What about watering? Well, some might say that it’s poor eco management to water a dry lawn, especially during a drought or if you live in a dry zone with little rainfall. However, if the lawn is better at photosynthesis the more green chlorophyll it possesses, is keeping it watered actually such a bad thing?
The answer is look after your lawn, but do everything in moderation. Mow less frequently (once every two weeks should be plenty) and use the clippings as your fertilizer. If you have a large grassed area, let sections of it grow taller and cut paths through it, creating a haven for wild flowers and bugs.
What is The Role of Grass in an Ecosystem?
As we’ve just mentioned, if you leave your grass to grow, you’re creating a perfect environment for plants and animals. It provides food, shelter, and nesting materials for all sorts of critters, such as birds, bugs, bees, and bunnies. We all know that grass is essential for larger grazing animals such as cattle; however it’s also a vital food source for a whole variety of animals.
Grass also plays a wider role in literally looking after the earth. Its dense root system helps to prevent soil erosion. A healthy root system keeps the soil in place, while above the ground, the blades of the grass protect the topsoil from the weather. Grass absorbs excess water, preventing runoff, and as we spoke about earlier, it also filters out impurities.
Does Grass Make Your Yard Cooler?
Yes, grass does actually make your yard cooler! We’ve all had that wonderful feeling of stepping onto the grass barefoot on a hot afternoon. The grass instantly makes us feel cooler – and there’s a good reason for this.
On a warm day, the air surface temperature above your grassed area is up to 14 degrees Fahrenheit cooler than it is over your asphalt drive or concrete patio.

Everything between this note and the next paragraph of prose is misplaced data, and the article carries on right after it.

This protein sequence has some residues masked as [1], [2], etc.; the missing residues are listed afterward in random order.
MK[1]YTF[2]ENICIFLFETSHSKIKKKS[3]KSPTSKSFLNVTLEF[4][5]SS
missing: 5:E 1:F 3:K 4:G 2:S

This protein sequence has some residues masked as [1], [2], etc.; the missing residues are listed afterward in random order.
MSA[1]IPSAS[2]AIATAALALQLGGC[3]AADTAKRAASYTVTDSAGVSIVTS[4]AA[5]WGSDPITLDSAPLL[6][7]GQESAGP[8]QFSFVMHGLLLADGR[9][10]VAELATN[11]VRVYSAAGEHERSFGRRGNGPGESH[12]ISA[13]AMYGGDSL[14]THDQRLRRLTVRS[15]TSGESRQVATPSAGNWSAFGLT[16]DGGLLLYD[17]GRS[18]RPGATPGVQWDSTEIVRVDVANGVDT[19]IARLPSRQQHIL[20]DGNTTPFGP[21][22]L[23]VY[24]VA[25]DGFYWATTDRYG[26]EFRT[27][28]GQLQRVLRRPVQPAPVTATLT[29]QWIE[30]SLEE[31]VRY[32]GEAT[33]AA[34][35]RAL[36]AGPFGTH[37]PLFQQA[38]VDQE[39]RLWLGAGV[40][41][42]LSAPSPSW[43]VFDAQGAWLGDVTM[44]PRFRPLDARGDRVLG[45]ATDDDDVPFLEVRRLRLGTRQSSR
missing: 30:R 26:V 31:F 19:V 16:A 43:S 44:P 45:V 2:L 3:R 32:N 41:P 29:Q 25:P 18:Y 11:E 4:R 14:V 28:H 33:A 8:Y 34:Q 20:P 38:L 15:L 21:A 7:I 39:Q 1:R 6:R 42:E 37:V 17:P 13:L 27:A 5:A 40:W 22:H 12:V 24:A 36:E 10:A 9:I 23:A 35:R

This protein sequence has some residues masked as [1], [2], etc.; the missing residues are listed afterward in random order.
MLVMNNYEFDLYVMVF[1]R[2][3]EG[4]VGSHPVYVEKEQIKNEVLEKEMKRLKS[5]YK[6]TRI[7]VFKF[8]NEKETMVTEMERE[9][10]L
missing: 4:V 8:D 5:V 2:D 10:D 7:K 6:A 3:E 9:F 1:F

Grass is nature’s air conditioning for your yard, offsetting solar heat through the cooling action of evaporation.This cooling effect benefits your entire yard, and this can actually extend to your home, too. The cooler your yard on a hot day, the cooler your house will be.
Interestingly, artificial turf actually absorbs more heat than hard surfaces, so if you’re considering installing a fake lawn, you’ll need to take this into account.
It’s fascinating to discover all these amazing scientific facts about the role of grass in the ecosystem.
In the end though, if we’re lucky enough to have a garden – we should just enjoy our lawns for the leisure opportunities they offer us.
As there are few things nicer than lying on a rug on the grassy lawn in the warm sunshine, sipping a chilled drink, and simply enjoying being out in your yard.
Homeowner and property investor Larry Jones founded Take a Yard in 2020 to bring you the very best outdoor living content, based on his years of experience managing outside spaces. Read more >